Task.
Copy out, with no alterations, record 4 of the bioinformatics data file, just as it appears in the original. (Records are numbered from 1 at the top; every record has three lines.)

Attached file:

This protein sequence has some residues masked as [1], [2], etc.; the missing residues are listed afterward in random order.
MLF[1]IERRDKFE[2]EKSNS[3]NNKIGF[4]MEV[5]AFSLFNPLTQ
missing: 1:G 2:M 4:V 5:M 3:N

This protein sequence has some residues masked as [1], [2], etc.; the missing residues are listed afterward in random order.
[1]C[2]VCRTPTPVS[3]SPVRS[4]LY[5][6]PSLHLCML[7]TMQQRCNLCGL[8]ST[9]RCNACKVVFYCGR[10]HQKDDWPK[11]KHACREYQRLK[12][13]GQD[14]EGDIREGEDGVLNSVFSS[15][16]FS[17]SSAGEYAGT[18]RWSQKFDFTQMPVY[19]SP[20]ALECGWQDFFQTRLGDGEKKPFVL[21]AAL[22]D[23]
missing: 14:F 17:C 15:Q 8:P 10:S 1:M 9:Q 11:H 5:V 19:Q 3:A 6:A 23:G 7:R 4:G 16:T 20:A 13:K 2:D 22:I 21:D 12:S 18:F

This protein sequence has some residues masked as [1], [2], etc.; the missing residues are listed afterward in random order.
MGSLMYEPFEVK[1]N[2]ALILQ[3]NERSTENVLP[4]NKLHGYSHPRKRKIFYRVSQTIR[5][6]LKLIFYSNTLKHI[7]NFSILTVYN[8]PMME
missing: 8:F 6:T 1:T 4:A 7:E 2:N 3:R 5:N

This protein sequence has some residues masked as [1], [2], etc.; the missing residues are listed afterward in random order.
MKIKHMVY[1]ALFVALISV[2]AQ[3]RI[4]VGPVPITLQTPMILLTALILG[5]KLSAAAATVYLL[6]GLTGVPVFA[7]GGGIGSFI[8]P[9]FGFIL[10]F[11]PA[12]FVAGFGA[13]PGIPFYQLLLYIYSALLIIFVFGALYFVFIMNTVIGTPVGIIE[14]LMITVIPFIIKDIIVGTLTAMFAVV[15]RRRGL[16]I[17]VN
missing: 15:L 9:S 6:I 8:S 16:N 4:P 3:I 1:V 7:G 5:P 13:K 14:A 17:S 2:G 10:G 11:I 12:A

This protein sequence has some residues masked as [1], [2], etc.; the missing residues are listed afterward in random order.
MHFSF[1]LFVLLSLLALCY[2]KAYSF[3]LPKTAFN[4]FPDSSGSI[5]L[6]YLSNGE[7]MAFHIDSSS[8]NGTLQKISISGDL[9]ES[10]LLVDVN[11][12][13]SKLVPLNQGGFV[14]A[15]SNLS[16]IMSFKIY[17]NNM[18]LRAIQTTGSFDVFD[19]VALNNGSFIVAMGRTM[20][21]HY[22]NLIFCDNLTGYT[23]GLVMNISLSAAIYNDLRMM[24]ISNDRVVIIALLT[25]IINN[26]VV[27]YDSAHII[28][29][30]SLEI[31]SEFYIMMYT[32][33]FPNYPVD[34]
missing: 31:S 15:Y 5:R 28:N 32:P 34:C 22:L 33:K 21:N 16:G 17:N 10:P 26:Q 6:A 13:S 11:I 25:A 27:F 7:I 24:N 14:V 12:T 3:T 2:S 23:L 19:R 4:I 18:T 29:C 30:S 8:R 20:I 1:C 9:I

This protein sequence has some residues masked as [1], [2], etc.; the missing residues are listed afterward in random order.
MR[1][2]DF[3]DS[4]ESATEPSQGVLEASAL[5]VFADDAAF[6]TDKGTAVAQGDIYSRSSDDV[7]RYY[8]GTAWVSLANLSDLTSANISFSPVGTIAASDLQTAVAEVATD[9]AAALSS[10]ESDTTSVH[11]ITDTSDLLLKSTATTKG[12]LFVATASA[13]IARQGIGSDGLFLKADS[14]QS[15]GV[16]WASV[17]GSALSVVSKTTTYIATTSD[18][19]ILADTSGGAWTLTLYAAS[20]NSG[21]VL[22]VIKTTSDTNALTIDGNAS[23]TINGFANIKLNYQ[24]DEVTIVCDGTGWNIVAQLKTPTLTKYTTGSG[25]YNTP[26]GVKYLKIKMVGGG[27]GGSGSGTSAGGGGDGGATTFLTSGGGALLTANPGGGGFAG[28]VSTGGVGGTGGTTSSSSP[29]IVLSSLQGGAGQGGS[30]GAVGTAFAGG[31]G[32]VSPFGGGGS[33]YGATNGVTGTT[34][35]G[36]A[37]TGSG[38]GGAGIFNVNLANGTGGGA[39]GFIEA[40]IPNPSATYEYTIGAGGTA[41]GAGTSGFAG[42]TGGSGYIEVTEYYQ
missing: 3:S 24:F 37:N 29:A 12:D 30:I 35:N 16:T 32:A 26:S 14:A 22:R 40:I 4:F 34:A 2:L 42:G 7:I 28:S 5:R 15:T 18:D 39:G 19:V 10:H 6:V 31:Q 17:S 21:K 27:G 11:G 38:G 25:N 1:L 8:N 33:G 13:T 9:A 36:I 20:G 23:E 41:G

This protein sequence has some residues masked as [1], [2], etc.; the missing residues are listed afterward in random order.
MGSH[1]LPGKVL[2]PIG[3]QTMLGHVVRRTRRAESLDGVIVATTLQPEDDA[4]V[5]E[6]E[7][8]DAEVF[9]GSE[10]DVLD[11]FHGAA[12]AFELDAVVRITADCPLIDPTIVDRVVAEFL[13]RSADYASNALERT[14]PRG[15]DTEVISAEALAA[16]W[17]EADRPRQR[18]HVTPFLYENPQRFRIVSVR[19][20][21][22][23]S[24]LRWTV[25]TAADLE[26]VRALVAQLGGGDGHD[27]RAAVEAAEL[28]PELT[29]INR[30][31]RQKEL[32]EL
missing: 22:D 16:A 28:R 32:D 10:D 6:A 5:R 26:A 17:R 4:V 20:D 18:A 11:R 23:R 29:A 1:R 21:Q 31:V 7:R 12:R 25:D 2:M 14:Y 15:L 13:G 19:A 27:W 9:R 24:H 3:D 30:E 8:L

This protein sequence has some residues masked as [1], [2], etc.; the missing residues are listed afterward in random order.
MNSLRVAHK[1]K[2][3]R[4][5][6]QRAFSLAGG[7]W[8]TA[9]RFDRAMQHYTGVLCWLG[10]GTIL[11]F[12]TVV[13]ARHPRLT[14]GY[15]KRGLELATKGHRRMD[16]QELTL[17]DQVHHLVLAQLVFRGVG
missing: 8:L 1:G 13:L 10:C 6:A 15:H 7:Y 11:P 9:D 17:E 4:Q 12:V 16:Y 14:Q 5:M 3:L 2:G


This protein sequence has some residues masked as [1], [2], etc.; the missing residues are listed afterward in random order.
MKIKHMVY[1]ALFVALISV[2]AQ[3]RI[4]VGPVPITLQTPMILLTALILG[5]KLSAAAATVYLL[6]GLTGVPVFA[7]GGGIGSFI[8]P[9]FGFIL[10]F[11]PA[12]FVAGFGA[13]PGIPFYQLLLYIYSALLIIFVFGALYFVFIMNTVIGTPVGIIE[14]LMITVIPFIIKDIIVGTLTAMFAVV[15]RRRGL[16]I[17]VN
missing: 15:L 9:S 6:I 8:S 16:N 4:P 3:I 1:V 7:G 5:P 13:K 14:A 17:S 2:G 10:G 11:I 12:A